Historically, underserved children have been last to benefit from new innovations in educational technology. This gap has led to digital inequity, which in turn further exacerbates educational inequity. There will be lifelong economic and societal impacts for these students if the digital divide continues (Rideout & Katz, 2016). With the continued escalation of technology in the digital age, it is imperative that students have equitable access to promising new resources.
What happens when the needs of these students are addressed in the design and development of new educational technologies?
3D-Based Learning was pioneered by African-American technology researchers to specifically address the learning needs of children from underserved communities, and help teachers engage those most in need without raising costs.
The potential of 3D-Based Learning in education is limitless. It literally opens up new realms in education, where the abstract becomes real and students walk through magnetic fields, fly through the dense clouds of the Planet Venus, and cross underground magma chambers to understand plate tectonics. 3D and VR learning has been typically confined to expensive VR headsets and clinical operating environments.
How can educators now take advantage of the newfound ability to explore the inside of a human cell or fly through a black hole and put it to use to engage underserved students?
This workshop and has three primary aims: (1) to provide participants with a foundational understanding of 3D-Based learning technologies through demonstrations and hands-on experience; (2) to share strategies to engage underserved children by integrating these new 3D technologies into schools at low cost with existing equipment; and (3) to foster an understanding of the pedagogical foundations of 3D-Based learning (visual, experiential, and self-directed learning), and how underserved students gain an immediate understanding of subject matter.
Like the underlying technology itself, the workshop is highly interactive. Attendees will be active participants, experiencing 3D-based virtual learning programs from their own device. As a 3D program is being discussed, attendees can explore it on their own in a separate window.
Finally, participants will be provided with a PDF smart sheet with links to programs and supporting studies.
An example of this next-generation participation can be seen by clicking this link: https://webgl.sunrisevirtualreality.com/solar_system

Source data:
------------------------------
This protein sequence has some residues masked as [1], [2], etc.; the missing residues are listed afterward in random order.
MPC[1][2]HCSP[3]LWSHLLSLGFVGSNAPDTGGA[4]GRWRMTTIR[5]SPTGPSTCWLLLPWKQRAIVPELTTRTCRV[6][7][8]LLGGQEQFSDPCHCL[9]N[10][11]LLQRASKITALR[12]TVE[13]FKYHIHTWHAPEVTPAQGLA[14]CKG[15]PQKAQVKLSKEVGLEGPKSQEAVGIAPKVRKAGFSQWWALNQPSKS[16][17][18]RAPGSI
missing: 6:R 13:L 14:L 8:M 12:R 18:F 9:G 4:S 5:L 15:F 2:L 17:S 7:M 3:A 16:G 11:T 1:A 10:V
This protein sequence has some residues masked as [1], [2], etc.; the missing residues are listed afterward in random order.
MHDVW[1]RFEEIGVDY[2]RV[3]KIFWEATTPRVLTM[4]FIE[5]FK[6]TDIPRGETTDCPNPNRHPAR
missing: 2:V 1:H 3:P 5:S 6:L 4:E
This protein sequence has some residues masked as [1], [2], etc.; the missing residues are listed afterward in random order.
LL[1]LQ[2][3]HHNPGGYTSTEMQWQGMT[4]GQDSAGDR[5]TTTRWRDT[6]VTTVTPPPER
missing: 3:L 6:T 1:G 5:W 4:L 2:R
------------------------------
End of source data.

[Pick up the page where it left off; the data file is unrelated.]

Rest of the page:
By the end of the workshop, participants will have an acute understanding of 3D based learning and how it can impact and engage children of underserved communities.
a. Can a Child Learn Anything?
b. The New World of 3D Learning
c. Underserved Children and Engagement with 3D Technology
d. Educational and Digital Equity
e. How it Works
II. Learning in 3D and Student Engagement
a. Learning Overview: Learning styles of children of underserved communities
b. Foundations of Virtual Learning
• Visual Learning
• Experiential Learning
• Self-directed learning
c. Increasing Student Engagement- Lessons from the Study
d. 3D Learning in STEM
e. Benefit overview (literature review)
• Increased Student Engagement
• Increased Student Comprehension
• Increased Complex Conceptual learning
• Preferred by 85% of Students
III. Conclusion: Platforms and In-school Use
a. Into the Classroom: The Next Step in 3D Learning
b. Connectivity Is Opportunity
d. Educator downloads to allow participants to further experience 3D learning on Chrome/Android Android Apps by SUNRISE VR on Google Play
PC/Mac/Chromebook to understand and experience 3D learning programs during the workshop.
Brett Reid is VP Technology and founder of SUNRISE VR (www.sunrisevr.com). A graduate of the Massachusetts Institute of Technology, Mr. Reid saw the potential of his virtual reality systems to help underserved Chicago students learn by introducing powerful visualization tools into the educational process. His research led to the creation of specialized immersive virtual reality learning systems, primarily used in controlled academic environments. His goal is to provide schools with the access to the same tools he created for the private sector and various government agencies, and transform schools into real incubators for new ideas and exploration.
Dr. Wylmarie Sykes is founder of Operation Safe Child. She is a former professor of English at the City Colleges of Chicago, Chicago State University, and Drake University. Additionally, she is an author, former high school board president, and founder of Operation Safe Child in Maywood, IL. She received her doctorate in Education from the University of Iowa, and holds four other Masters Degrees in disciplines ranging from Puritan literature to reading.
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